Kerria japonica, Japanese Kerria, is a deciduous flowering shrub often used in shrub borders. For best results, get facts and information on how to care for these fine-textured shrubs as it is important to choose the right shrubs.
Growing Kerria Japonica
Japanese kerris grows in Zones 5-9 and will grow in full sun to light shade. It will grow in Zone 4 in areas with good snow cover, but there will be some dieback. You can reduce winter damage by planting in a protected area with well-drained soil.
Kerria Japonica has an upright form that reaches 3-6’h x 6-9’w. It has bright yellow flowers that appear in late April and May, with sporadic bloom after the primary blooming occurs. In sun the flowers fade to a bleached out color. The shrub has distinct bright kelly green stems in winter that add to the winter landscape.
Use Kerria varieties in shrub borders or as a foundation plant. It suckers freely and can colonize areas. It does best in loamy, well-drained soil to part shade.
Caring for Japanese Kerria
Transplant balled-and-burlapped or container grown plants in early spring. Maintain an even water supply throughout the growing season. If fertility levels are too high, plants become weedy with fewer flowers. Plants that are cut back to the ground should be fertilized with plant food, such as Miracle-Gro, or mulched with compost or rotted manure.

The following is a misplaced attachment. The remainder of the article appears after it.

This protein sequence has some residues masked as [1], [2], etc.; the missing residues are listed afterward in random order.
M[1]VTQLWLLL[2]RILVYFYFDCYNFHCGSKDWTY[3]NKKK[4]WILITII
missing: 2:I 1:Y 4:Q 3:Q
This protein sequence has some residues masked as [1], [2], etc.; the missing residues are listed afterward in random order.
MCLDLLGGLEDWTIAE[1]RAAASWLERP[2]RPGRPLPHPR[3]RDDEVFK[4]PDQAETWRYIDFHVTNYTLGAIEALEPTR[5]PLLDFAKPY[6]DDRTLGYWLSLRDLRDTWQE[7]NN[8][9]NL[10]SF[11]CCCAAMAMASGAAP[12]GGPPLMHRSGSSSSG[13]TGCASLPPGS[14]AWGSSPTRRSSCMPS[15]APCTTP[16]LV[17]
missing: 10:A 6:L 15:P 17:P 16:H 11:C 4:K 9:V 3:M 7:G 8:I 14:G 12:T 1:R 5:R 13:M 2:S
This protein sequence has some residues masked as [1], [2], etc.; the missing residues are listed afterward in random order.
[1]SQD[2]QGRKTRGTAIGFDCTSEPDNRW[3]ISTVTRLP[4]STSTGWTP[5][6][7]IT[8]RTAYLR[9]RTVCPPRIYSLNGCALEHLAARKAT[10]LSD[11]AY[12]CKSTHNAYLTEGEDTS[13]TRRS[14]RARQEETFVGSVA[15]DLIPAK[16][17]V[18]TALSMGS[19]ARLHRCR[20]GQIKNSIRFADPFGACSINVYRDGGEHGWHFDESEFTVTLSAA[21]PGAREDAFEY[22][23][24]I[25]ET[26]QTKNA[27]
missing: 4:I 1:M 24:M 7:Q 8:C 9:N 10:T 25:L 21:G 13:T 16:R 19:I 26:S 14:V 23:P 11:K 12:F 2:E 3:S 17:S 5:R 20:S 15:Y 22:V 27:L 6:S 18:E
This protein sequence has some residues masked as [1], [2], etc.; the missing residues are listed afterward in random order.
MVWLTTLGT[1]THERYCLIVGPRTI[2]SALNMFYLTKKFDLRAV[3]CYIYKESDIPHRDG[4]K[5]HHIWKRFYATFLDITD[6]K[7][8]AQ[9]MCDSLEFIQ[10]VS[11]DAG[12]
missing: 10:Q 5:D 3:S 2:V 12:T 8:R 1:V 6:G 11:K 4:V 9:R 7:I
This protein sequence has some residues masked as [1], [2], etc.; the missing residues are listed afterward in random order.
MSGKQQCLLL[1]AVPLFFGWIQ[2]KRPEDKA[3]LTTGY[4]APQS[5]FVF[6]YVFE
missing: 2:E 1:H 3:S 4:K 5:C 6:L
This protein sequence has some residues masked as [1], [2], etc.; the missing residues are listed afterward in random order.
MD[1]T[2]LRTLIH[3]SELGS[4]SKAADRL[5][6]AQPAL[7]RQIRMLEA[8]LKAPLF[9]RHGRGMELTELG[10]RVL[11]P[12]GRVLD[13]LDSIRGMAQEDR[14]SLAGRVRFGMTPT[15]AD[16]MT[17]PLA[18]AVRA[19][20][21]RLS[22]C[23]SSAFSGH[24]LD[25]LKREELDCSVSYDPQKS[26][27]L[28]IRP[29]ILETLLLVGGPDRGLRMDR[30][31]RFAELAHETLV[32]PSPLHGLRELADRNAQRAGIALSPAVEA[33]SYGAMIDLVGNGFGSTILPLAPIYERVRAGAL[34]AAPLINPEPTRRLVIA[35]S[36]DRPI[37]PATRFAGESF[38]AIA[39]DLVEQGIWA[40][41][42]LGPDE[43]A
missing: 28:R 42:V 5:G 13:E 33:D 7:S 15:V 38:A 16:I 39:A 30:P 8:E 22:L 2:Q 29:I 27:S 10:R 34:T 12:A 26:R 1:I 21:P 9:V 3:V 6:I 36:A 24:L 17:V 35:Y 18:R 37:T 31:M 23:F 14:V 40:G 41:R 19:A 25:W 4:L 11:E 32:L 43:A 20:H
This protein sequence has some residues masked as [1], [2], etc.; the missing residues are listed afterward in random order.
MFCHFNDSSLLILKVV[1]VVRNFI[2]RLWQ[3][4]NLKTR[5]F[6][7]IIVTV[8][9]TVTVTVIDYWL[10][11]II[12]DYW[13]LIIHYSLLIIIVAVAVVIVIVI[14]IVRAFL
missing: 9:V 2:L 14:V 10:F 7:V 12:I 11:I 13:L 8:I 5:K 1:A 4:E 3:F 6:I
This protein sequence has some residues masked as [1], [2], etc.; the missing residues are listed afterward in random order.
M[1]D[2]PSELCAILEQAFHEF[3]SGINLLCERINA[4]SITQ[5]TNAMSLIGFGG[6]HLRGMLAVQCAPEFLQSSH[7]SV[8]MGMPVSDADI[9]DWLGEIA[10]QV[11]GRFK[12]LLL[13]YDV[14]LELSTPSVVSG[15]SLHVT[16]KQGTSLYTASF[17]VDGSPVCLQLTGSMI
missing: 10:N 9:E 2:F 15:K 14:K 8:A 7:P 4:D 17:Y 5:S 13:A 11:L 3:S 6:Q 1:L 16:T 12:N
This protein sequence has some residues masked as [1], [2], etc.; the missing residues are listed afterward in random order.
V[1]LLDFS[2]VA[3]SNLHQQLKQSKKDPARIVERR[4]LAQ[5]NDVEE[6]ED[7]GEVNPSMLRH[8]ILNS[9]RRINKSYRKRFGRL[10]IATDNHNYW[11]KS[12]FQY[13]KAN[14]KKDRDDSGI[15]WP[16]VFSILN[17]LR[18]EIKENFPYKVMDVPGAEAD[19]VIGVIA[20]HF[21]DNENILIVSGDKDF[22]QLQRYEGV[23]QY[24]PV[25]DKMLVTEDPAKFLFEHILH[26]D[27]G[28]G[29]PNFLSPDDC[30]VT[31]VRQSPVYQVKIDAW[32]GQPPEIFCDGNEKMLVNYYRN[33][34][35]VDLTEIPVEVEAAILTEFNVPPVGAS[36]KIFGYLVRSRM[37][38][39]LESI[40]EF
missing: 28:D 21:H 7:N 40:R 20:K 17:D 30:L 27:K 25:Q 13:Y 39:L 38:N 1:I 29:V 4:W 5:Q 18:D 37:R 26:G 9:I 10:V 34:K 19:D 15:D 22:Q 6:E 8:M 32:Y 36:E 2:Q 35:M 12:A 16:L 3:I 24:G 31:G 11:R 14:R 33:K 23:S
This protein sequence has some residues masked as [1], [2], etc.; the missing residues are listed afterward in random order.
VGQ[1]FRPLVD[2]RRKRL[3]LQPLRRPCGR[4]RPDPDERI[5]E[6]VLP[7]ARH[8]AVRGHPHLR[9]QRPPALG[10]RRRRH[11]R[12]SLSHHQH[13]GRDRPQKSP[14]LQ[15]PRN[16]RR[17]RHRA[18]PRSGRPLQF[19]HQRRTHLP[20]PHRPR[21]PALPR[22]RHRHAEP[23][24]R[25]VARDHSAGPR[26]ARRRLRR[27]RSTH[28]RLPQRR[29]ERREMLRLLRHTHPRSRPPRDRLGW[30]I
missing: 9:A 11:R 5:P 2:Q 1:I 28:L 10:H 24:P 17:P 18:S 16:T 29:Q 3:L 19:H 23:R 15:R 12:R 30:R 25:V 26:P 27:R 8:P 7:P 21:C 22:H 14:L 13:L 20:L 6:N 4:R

Prune to shape right after flowering. Pruning out dead branches will keep the plants neat and in good bloom. It will flower on the previous year’s growth. Periodic rejuvenation by cutting plants to the ground can be helpful.
Propagation is done in summer or fall by taking cuttings. You may also divide clumps in the fall.
Pests and Diseases are not a serious problem, but leaf spot and twig blight can show up, but the damage is only cosmetic and will not hurt the plant.
‘Plentiflora’ has ball-shaped double flowers.
‘Variegata’ has single flowers, and leaves deeply margined in whie.
‘Shannon’ has larger blooms that appear earlier than the species.
‘Golden Guinea’ has single flowers.
‘Kin Kan’ stems turn yellow in winter and have thin green stripes.